Centos isn’t exactly the best Linux desktop distro. Ubuntu, Fedora, or Mint jump to mind as better alternatives. But that’s not Centos’s fault as its core focus is stability. For this reason, Centos is purposely a bit behind the times and only adds proven functionality to its core, as well as its published package repositories.
Unfortunately, though, I need a C++ development environment that will suit a Centos server project I’m working on. Wireless network connectivity was the first hurdle I ran into. No out of the box support for my HP laptop. In fact, when trying to enable the wireless interface on my laptop I got nothing but a very cryptic error message:
[root@localhost ~]# ifup wlan0 Determining IP information for wlan0...SIOCSIFFLAGS: No such file or directory.
Helpful, I know. But with a little bit of research I found the setting up wireless section of the Centos laptop FAQs. In here it states Centos does not come with the required wireless firmware for any laptops that don’t allow its free distribution. This then leaves it up to us, the users, to track it down and install it. Here’s how:
- Open up your /etc/sysconfig/hwconf and find the entry for your wireless card. You can speed this up by searching for the device name of your card, wlan0 in my case, or entries that have the class NETWORK. The entry you want will look something like this:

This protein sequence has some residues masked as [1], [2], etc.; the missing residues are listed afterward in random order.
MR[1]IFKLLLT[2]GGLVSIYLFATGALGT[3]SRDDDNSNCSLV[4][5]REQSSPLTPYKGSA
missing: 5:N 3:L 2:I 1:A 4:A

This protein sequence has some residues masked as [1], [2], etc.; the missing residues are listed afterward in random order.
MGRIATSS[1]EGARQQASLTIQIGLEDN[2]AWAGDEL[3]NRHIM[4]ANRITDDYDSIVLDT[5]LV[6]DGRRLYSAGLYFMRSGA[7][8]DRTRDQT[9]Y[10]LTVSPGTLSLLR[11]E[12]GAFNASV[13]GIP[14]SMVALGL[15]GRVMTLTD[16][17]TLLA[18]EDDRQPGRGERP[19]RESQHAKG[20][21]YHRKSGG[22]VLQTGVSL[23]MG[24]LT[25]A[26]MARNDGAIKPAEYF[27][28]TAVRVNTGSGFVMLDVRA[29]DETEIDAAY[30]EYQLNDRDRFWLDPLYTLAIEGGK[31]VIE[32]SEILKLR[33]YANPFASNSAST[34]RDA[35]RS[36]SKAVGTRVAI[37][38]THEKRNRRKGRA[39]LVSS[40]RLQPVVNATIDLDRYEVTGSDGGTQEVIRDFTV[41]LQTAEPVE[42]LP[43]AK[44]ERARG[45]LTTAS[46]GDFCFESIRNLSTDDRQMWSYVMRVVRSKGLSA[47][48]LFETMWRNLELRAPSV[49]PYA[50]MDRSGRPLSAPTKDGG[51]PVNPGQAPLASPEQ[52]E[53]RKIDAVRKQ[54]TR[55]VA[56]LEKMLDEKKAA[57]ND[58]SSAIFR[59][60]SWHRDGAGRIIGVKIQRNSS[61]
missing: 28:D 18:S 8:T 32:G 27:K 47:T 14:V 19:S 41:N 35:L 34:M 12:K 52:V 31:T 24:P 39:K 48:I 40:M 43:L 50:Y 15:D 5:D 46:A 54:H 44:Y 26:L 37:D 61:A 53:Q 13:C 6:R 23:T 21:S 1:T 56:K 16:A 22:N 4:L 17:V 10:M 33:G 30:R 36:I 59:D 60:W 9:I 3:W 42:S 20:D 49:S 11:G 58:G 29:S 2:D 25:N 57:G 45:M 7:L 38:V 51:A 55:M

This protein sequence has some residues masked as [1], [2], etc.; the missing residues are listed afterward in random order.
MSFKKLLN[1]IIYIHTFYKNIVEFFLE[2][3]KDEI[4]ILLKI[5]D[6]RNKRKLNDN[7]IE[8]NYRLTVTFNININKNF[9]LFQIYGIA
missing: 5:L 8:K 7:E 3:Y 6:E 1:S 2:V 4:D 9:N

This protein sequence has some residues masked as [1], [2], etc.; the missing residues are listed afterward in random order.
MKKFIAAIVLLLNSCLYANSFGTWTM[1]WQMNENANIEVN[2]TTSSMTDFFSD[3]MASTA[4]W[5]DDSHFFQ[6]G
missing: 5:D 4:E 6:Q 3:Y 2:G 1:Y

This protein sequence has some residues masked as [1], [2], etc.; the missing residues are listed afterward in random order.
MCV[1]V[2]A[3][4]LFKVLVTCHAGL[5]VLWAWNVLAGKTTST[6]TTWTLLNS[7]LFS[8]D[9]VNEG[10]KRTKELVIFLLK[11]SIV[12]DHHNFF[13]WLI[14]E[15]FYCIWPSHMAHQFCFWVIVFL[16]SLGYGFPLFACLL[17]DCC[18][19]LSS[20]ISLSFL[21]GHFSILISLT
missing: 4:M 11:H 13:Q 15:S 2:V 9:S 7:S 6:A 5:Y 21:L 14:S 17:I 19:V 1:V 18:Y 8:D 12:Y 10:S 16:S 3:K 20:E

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class: NETWORK bus: PCI detached: 0 device: wlan0 driver: iwl3945 desc: "Intel Corporation PRO/Wireless 3945ABG [Golan] Network Connection" network.hwaddr: xx:xx:xx:xx:xx:xx vendorId: 8086 deviceId: 4222 subVendorId: 103c subDeviceId: 135b pciType: 1 pcidom: 0 pcibus: 2 pcidev: 0 pcifn: 0
- In your wireless card’s entry, locate the name of the driver used. In my case it was iwl3945.
- Goto http://wiki.centos.org/HowTos/Laptops/Wireless and follow the instructions for your particular wireless driver. In most cases this involves setting up RPMForge for yum, using yum to install driver firmware, then enabling the driver module.
- (OPTIONAL) Disable your network and wpa_supplicant services and enable the NetworkManager.
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[root@localhost ~]# chkconfig network off [root@localhost ~]# service network stop [root@localhost ~]# chkconfig wpa_supplicant off [root@localhost ~]# service wpa_supplicant stop [root@localhost ~]# chkconfig NetworkManager on [root@localhost ~]# service NetworkManager start
And there you have it, wireless connectivity on your Centos 5 desktop. Not exactly a breeze, but it’s not rocket science either once you know the steps involved. Why do I have a feeling this will soon become a series or articles related to things that should be easy but aren’t on desktop Centos?